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Lock miter for box corners

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Forum topic by generick posted 12-01-2015 04:37 AM 540 views 0 times favorited 8 replies Add to Favorites Watch
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generick

50 posts in 1666 days


12-01-2015 04:37 AM

I want to build some boxes using a lock miter bit. I have the adjustments done and the corner match is clean and sharp. Here is my problem. I use a router sled to complete the first half of the joint and that works really well. The second piece is pushed through the router bit against the fence and on its edge. I can’t seem to keep the ‘on edge’ piece perfectly straight and flat for the entire cut. It is similar to a cut for the top and bottom of a raised panel door.

Since I’m dealing with the sides of a box, the pieces are much narrower than a cabinet door. What I am looking for a either a better method than push blocks and feather boards or maybe a jig of some type that would make the process easier and safer. A router table sled that works vertically instead of horizontally would seem to be ideal, unfortunately I don’t think they exist. A vertical mounted router table would work as well, but those aren’t cheap.

Has anyone run into this problem and come up with a solution?

Thanks,
Rick

-- Rick -- I never let my lack of talent get in the way of my creativity.


8 replies so far

View builtinbkyn's profile

builtinbkyn

651 posts in 404 days


#1 posted 12-01-2015 04:43 AM

Make a taller fence that can be fastened to your existing fence. That will help stabilize the piece.

-- Bill, Yo!......in Brooklyn :)

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generick

50 posts in 1666 days


#2 posted 12-01-2015 05:01 AM

I totally forgot to mention the fence…. I have a taller auxiliary fence installed and that helps with the tilting away from the bit. My primary problem is the stability of the narrow piece. It tends to rock back and forth as I push it across the table and through the bit.

Rick.

-- Rick -- I never let my lack of talent get in the way of my creativity.

View Iamjacob's profile

Iamjacob

12 posts in 2090 days


#3 posted 12-01-2015 05:17 AM

Use a large square piece of plywood as a push block.

The long side against the fence will keep it square and and the long edge against your part will keep your part square.

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Iamjacob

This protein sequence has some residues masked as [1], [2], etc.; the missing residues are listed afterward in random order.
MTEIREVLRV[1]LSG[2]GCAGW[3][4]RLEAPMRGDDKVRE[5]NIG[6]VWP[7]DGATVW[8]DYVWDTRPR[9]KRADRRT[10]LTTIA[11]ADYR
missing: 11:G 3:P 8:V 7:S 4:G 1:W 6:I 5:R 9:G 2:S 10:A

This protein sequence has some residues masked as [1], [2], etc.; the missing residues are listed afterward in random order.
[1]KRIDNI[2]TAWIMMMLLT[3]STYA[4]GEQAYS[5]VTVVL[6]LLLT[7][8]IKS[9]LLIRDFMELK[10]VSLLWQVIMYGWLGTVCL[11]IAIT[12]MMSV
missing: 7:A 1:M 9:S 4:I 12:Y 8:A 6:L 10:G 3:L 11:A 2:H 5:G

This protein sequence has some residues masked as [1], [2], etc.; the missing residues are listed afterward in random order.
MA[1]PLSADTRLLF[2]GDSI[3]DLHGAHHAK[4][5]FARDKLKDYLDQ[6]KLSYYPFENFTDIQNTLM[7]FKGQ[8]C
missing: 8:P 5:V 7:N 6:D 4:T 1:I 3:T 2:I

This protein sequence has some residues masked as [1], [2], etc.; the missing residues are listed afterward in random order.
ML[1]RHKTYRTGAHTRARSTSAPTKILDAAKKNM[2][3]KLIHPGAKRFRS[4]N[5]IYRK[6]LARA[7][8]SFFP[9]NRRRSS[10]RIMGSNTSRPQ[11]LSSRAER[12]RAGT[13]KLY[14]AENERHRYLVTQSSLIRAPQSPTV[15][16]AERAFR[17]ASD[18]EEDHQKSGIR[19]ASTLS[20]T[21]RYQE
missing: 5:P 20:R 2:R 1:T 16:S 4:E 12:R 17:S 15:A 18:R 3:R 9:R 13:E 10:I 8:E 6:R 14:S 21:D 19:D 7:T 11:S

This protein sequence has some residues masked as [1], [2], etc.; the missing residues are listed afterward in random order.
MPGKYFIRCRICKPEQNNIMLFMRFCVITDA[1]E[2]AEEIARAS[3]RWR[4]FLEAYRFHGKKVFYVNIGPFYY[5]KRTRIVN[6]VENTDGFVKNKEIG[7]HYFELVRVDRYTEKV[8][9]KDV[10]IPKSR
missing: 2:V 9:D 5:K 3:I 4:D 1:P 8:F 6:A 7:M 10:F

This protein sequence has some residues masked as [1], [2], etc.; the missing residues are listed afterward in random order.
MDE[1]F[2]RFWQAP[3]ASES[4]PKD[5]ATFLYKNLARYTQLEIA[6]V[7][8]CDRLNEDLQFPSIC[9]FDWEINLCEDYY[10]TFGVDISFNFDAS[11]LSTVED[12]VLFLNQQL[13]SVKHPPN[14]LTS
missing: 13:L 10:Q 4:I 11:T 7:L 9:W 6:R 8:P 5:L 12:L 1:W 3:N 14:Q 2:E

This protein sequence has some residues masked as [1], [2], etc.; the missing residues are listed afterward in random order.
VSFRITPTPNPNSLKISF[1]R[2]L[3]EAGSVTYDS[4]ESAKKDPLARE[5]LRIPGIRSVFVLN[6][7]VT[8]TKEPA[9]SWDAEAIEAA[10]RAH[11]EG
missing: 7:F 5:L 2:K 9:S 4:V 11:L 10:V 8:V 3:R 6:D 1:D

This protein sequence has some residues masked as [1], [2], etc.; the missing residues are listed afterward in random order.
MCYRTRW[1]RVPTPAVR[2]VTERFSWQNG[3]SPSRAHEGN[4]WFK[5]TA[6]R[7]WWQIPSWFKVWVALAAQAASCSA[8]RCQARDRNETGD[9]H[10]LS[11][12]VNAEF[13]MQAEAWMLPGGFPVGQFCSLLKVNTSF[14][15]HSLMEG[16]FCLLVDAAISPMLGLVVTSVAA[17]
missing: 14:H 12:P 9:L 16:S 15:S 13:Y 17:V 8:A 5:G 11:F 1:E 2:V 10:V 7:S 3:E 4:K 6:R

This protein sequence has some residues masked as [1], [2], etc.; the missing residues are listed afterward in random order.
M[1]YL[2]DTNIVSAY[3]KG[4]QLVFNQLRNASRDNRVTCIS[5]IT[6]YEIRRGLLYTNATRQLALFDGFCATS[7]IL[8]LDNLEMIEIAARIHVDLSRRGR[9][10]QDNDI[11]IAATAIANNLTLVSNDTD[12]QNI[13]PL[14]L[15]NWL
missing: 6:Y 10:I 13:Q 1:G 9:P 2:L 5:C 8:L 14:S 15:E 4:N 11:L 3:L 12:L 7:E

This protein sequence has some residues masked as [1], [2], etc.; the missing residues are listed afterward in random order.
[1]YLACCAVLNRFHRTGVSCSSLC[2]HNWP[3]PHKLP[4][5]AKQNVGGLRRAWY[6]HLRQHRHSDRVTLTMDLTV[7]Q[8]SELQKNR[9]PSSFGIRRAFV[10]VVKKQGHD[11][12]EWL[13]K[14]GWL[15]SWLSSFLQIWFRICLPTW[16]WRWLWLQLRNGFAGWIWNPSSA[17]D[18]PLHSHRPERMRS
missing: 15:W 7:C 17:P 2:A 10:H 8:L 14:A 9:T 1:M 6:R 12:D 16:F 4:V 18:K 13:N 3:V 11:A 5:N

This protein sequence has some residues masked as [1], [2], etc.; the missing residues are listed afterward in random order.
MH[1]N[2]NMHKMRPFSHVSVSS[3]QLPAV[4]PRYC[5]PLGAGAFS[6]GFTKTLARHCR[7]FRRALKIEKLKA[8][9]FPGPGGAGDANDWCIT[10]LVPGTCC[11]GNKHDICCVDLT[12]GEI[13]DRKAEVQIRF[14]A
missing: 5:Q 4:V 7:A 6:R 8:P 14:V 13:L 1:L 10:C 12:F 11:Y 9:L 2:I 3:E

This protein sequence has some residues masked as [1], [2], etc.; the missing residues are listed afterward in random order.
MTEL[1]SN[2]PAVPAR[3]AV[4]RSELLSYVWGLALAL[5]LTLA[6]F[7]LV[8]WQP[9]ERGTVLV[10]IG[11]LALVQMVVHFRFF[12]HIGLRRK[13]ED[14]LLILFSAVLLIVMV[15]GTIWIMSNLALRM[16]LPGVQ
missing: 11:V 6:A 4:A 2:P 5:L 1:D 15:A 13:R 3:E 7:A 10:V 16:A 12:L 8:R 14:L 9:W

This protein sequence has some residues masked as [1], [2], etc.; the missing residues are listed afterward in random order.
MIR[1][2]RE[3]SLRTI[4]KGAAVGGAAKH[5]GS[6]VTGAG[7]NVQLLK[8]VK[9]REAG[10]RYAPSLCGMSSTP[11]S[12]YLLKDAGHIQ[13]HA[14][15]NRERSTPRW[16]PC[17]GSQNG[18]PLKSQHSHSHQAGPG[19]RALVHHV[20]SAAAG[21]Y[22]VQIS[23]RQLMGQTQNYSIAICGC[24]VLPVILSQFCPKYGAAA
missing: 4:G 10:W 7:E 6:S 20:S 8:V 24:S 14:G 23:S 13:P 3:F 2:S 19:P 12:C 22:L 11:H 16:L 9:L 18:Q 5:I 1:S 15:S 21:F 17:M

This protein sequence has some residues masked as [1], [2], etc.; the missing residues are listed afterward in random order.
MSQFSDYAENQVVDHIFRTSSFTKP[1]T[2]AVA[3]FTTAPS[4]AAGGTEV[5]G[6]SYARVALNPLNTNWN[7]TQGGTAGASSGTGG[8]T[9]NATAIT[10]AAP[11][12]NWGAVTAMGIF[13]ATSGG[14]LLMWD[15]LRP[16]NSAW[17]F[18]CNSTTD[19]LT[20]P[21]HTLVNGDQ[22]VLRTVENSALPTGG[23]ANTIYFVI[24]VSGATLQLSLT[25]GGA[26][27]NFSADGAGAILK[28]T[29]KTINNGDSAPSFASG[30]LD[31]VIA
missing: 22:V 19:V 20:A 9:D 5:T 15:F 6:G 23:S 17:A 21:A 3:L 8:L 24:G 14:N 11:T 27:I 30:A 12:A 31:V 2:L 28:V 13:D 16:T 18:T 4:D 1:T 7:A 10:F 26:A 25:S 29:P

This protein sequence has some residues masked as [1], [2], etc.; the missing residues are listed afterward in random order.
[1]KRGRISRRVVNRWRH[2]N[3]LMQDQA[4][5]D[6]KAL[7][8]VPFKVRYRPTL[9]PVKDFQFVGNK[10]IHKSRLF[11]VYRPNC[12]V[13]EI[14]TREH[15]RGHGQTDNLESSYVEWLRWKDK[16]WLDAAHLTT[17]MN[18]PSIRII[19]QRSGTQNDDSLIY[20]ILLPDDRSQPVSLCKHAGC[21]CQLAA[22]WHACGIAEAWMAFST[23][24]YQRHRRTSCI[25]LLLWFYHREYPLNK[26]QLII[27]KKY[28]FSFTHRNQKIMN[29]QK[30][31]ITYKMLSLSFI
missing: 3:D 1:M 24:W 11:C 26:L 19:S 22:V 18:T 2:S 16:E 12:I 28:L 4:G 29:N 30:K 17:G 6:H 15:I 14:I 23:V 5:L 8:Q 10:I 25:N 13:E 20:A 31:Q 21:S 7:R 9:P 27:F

12 posts in 2090 days


#4 posted 12-01-2015 05:20 AM

Something like this…

with your piece on its face instead of its side.

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generick

50 posts in 1666 days


#5 posted 12-01-2015 05:51 AM

Thank you! That’s basically what I am looking for. I can make the piece that rides against the face as tall as needed to keep stability.

Rick

-- Rick -- I never let my lack of talent get in the way of my creativity.

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builtinbkyn

651 posts in 404 days


#6 posted 12-01-2015 03:08 PM

Ah yes, should have mentioned having a sacrificial piece behind the workpiece to further help stabilize it against a taller fence and prevent tearout. You can also clamp the workpiece to the the sacrificial piece to further eliminate movement. A push block would also help keep it tight to the fence.


Thank you! That s basically what I am looking for. I can make the piece that rides against the face as tall as needed to keep stability.

Rick

- generick

-- Bill, Yo!......in Brooklyn :)

View Jim Jakosh's profile

Jim Jakosh

17158 posts in 2569 days


#7 posted 12-02-2015 10:48 PM

Make a sled that can hold the piece tight to it with a clamp if need be. I do a lot of lock mitering and I have a sled that I clamp my vertical pieces to all the time. It seems impossible to do it with the board floating on its own because you are cutting away the edge that it is riding on. It will want to slide down or in when the miter is cut.

I try to avoid small pieces on either direction. I use a larger board and then cut it to size later if I’m faced with small mitered pieces.

Her is my sled that I use: http://lumberjocks.com/projects/58045

Jim

-- Jim Jakosh.....Practical Wood Products...........Learn something new every day!! Variety is the Spice of Life!!

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generick

50 posts in 1666 days


#8 posted 12-03-2015 12:02 AM

All I can say is WOW!. That is amazing. I think you have enough pictures that I can probably try to replicate it. Any word or wisdom or other advice?

Rick

-- Rick -- I never let my lack of talent get in the way of my creativity.

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